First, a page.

The Bride of the Wilderness (Google eBook)

Front Cover
Open Road Media, Nov 22, 2011 - Fiction - 440 pages
5 Reviews
Born in squalid London at the turn of the eighteenth century, a girl makes a fresh start in the New World

Fanny’s father, Henry Harding, has known Oliver Barebones since the two men were children. Together they survived the Great Plague and the Great Fire, and now they are rich, middle-aged, and unmarried. Everyone’s shocked when Oliver, a lifelong bachelor, falls headfirst for a superstitious young girl named Rose. In two days he’s decided to marry her. For the Hardings and the Barebones, it will be years before they find such happiness again. Ruin comes to them all in the shape of Alfred Montagu, a cold-hearted moneylender who ensnares them in crushing debt and schemes to marry Fanny. After her father dies, Fanny attempts to take refuge in France. It’s not far enough to escape her troubles, so with Oliver and Rose, she departs for a far-off place called Connecticut, dodging Montagu by diving into the teeth of dangers no London girl could ever imagine.
  

What people are saying - Write a review

User ratings

5 stars
2
4 stars
3
3 stars
0
2 stars
0
1 star
0

Review: The Bride Of The Wilderness (Paul Christopher #06)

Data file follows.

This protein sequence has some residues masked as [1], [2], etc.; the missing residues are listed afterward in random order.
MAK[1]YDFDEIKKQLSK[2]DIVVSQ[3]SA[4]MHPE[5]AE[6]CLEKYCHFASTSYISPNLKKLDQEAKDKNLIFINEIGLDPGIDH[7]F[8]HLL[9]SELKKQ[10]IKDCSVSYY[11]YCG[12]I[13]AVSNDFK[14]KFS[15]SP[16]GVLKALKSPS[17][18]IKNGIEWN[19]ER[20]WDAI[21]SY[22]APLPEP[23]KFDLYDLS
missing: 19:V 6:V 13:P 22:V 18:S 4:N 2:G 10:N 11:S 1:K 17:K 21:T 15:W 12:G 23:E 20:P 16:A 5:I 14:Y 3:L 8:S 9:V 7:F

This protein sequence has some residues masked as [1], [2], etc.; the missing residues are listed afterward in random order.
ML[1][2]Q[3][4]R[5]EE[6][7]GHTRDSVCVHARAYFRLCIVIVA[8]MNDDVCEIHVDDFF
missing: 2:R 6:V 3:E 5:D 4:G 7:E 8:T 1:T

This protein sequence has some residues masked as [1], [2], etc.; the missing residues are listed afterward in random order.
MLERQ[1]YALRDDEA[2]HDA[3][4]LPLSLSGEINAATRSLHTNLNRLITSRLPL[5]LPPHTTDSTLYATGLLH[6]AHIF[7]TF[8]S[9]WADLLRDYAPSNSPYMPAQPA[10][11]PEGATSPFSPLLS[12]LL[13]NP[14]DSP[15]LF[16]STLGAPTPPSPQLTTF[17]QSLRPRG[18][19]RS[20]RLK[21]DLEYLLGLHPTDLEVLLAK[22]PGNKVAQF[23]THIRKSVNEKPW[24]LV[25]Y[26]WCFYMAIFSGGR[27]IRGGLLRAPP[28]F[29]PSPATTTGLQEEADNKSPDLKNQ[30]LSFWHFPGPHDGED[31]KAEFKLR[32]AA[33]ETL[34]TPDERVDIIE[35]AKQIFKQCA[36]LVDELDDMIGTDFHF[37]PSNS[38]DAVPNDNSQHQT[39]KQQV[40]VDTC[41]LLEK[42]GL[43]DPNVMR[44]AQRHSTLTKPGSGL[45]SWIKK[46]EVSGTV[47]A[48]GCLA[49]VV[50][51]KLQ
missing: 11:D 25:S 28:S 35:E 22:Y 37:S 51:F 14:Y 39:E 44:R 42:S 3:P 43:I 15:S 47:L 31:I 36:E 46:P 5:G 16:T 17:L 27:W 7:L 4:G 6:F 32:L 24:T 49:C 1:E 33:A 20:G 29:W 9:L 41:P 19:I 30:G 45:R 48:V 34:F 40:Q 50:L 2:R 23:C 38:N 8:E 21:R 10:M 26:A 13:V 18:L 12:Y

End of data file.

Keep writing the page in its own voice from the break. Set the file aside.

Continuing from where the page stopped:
User Review  - Ysabeau - Goodreads

One of the best historical novels I've read in years. In scope and tone reminded me of the early westerns of Allan Eckart, but the characterizations are far more nuanced and expansive. There's a ... Read full review

Review: The Bride Of The Wilderness (Paul Christopher #06)

User Review  - Susie - Goodreads

This is an engaging historical fiction novel set in England and the new world (both Canada and the US). There is lots of gruesome description of torture, so beware. The audiobook is read by Pam Ward ... Read full review

Selected pages

Common terms and phrases

About the author (2011)

A former operative for the CIA, Charles McCarry (b. 1930) is America’s most revered author of espionage fiction. Born in Massachusetts, McCarry began his writing career in the army, as a correspondent for Stars and Stripes. In the 1950s he served as a speechwriter for President Eisenhower before taking a post with the CIA, for which he traveled the globe as a deep cover operative. He left the Agency in 1967, and set about converting his experiences into fiction. His first novel, The Miernik Dossier (1971), introduced Paul Christopher, an American spy who struggles to balance his family life with his work. McCarry has continued writing about Christopher and his family for decades, producing ten novels in the series to date. A former editor-at-large for National Geographic, McCarry has written extensive nonfiction, and continues to write essays and book reviews for various national publications. Ark (2011) is his most recent novel.

Bibliographic information